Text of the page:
As the new faces of Simply Be, Iskra Lawrence and Gabi Fresh showcase this season's biggest trends in the brand's new campaign. And as Deputy Fashion Editor Hannah Banks-Walker discovered, they've also got a lot to say and you're going to want to hear it...
On one of those last glorious days of summer, when the sun is just setting and the air is punctuated with the first falling leaves of autumn, I met Iskra Lawrence and Gabi Gregg (a.k.a Gabi Fresh) to talk about their roles as Simply Be’s new campaign stars.
As a model, Iskra fronts American Eagle’s lingerie line Aerie, she’s been a cover girl for LOOK and she recently stormed the catwalk at New York Fashion Week. Gabi is what can only be described as a super blogger; she has hundreds of thousands of followers on Twitter, Instagram and Snapchat and her work is regularly picked up by major news outlets in her native America, including The New York Times.
Together, they’re quite the power couple. But far from being intimidating, Iskra and Gabi are like the best friends every girl needs. During our conversation, we cover everything from body shaming to Beyoncé and all the while, they both talk openly of their own struggles with self esteem and how they overcame it with serious aplomb.
In a world that’s so often seen through an Instagram filter, Iskra and Gabi are like a breath of fresh air. No filter needed…
Hannah: First things first: Iskra, congrats on your appearance at New York Fashion Week! As your first time on the catwalk there, how did it feel?
Iskra: You know, there were transgender women there and women of different race, heights and sizes, and I’m just looking at them all and thinking, I don’t need to look like anybody else, they all look so beautiful because they’re different and that’s what’s nice. We’re all beautiful in our own way and that’s what I loved about the show so much.
Gabi: I love that they’re actually doing something.
H: I think New York is quite good for that. Christian Siriano always uses a really diverse model line-up, which is always really lovely to see. I feel like London has a bit of catching up to do.
G: I just want to get to the point where it’s not a big deal; I want it to get to the point where it’s not a headline. Every time a plus sized model is given something it’s a headline when it should just be normal.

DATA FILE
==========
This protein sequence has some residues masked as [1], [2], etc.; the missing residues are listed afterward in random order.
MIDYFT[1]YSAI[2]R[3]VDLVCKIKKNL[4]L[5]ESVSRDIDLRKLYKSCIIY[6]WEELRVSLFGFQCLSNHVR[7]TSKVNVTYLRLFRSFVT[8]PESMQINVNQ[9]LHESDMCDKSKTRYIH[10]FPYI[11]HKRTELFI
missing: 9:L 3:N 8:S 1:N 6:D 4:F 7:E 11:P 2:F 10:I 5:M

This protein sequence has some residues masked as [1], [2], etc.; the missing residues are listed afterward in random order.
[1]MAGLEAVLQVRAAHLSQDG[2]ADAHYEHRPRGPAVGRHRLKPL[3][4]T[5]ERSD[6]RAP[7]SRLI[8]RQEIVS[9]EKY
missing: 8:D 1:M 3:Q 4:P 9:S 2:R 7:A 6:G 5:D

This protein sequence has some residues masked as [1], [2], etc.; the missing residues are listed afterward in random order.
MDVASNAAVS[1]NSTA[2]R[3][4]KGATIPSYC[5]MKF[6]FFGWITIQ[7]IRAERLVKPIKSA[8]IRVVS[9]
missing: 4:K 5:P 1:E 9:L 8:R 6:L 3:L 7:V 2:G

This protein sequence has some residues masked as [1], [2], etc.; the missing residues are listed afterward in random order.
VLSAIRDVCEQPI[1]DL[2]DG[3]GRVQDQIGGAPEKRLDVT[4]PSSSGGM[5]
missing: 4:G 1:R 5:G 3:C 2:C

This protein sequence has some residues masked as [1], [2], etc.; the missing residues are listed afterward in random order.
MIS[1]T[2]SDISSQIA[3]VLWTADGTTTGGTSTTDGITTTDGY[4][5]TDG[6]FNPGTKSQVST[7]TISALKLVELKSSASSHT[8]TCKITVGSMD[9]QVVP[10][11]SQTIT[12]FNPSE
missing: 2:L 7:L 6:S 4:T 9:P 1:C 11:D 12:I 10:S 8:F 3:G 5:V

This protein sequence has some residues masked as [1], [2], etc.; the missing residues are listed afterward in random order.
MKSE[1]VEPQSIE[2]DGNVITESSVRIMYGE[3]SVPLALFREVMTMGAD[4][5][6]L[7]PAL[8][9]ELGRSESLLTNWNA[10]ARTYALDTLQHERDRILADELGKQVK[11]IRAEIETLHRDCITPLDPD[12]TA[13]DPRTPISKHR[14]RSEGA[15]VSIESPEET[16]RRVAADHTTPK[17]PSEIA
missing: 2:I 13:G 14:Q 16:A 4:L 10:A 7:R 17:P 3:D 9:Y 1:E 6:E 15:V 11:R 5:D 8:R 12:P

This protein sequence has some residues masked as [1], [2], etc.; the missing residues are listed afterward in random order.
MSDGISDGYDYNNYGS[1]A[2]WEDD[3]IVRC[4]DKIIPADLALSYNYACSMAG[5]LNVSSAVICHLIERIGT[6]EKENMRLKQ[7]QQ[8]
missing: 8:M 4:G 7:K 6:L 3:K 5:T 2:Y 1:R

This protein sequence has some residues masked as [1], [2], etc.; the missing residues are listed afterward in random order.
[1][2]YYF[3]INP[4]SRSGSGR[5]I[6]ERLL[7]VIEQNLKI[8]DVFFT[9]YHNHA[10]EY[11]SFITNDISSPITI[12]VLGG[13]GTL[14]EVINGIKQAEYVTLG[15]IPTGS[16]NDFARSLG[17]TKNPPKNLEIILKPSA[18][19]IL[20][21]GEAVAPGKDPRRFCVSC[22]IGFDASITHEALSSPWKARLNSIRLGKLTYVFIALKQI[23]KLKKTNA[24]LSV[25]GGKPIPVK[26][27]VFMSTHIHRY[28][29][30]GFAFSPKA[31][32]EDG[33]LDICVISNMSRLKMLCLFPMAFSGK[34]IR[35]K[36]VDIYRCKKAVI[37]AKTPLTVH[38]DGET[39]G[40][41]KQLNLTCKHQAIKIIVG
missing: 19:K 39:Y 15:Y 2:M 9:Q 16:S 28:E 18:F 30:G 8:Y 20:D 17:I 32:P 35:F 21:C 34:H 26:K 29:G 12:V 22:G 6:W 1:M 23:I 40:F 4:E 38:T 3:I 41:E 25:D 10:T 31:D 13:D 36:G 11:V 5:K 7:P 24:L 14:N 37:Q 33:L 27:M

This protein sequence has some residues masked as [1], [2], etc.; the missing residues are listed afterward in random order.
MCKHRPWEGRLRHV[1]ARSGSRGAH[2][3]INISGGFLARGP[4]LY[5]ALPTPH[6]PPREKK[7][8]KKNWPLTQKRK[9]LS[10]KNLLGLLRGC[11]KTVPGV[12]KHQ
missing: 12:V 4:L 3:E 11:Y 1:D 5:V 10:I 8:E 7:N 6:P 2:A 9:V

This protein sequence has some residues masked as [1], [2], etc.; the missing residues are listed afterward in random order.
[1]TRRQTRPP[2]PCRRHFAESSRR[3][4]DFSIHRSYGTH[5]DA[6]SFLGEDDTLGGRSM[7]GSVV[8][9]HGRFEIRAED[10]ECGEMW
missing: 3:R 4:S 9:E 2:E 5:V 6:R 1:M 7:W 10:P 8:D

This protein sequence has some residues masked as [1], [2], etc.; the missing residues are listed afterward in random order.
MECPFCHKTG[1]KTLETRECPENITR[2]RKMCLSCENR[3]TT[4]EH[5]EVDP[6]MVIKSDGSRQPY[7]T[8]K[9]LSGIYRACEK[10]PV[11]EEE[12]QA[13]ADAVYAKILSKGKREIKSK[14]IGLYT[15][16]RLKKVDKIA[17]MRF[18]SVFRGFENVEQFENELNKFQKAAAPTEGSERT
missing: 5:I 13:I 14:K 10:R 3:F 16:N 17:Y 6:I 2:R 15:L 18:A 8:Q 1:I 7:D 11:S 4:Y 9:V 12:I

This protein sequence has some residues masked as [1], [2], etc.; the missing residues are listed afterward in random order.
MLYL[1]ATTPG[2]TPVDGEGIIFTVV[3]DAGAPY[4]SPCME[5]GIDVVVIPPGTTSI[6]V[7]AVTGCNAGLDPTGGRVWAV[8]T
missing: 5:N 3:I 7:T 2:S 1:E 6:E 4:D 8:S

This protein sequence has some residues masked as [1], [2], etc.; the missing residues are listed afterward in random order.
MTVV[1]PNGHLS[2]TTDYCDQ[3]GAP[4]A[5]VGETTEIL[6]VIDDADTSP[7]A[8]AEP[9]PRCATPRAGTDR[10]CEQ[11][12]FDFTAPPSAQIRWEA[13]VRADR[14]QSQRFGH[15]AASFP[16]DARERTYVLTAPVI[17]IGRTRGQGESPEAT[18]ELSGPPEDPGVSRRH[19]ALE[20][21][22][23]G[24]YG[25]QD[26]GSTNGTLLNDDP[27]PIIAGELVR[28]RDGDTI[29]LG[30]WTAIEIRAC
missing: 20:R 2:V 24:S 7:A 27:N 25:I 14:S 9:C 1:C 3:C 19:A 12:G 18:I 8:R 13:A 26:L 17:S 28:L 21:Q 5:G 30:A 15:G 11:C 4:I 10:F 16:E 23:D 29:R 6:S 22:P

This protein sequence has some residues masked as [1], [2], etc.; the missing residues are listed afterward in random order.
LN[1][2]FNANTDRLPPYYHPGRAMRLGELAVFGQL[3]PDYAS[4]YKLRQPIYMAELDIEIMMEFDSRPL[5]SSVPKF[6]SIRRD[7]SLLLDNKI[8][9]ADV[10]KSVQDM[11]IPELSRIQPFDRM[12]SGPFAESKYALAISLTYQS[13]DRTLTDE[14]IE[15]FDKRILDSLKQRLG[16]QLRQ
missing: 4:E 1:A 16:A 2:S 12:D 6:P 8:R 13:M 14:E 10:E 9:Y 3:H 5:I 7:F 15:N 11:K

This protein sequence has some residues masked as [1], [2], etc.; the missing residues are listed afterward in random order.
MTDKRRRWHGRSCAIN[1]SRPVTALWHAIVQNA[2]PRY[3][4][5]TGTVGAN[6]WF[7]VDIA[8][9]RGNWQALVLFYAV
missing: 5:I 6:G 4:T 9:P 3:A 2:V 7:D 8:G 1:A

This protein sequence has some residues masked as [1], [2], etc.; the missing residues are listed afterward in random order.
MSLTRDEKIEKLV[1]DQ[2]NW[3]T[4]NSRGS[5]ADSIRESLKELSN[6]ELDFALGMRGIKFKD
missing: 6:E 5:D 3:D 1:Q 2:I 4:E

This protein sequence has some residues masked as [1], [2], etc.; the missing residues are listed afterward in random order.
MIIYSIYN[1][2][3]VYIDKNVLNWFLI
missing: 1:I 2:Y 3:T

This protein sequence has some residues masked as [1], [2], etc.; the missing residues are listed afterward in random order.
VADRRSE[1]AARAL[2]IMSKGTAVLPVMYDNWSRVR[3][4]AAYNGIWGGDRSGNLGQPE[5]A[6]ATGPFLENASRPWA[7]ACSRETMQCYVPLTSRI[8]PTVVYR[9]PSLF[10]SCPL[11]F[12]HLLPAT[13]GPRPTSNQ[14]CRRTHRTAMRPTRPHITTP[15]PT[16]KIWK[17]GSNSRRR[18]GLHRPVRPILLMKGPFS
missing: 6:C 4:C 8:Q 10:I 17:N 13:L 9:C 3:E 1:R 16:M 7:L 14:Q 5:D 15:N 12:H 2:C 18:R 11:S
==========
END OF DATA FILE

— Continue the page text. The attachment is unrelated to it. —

I: I think there are so many more brands in New York, it’s bigger. I’m excited. Hopefully London will catch up.
H: Gabi, the big question that springs to my mind is how did you start building your brand? How did you go about it and how do you think it’s become so successful?
G: I started my blog in 2008 and it was the first plus sized fashion blog in the US that focused on personal style. It spread really quickly, just through word of mouth because it was filling a niche that nobody was talking about back then.
I think a lot of it had to do with timing, and on top of that I’ve always been super authentic. Back then, I didn’t know it was even possible to earn money from it; it was really a passion project. I was just sick of not being represented and I didn’t feel like there were any outlets for me. The magazines and media that were talking about plus sized women, I felt like they were targeting older women. I was like, I’m 21, where are the resources for someone my age who really wants to participate in the younger fashion trends and runway trends?
Within a few months I was on Good Morning America, the New York Times and from there it just grew really organically.
I: That’s such an important shift that’s happening in fashion, that you’ve been able to find resources and inspiration that is not biased; that is just people passionately putting out what they love. You can relate to that and it makes you feel like you trust them and you have this relationship.
H: How did it feel when you got the call from Good Morning America?
G: It was so surreal, I was living on my friend’s floor at the time… I was super broke, I had zero dollars. Then suddenly it was like “Umm… Good Morning America want to interview me can we use your apartment?”. She was like, “If people only knew that you’re on TV and people know who you are but you literally have no money, no place to live”. I said, “Yeah, pretty much”! It started like that and it was so surreal, and even to this day I’m always pinching myself and I can’t believe this is my life.
H: You’re the new faces of Simply Be- can you tell us how that came about?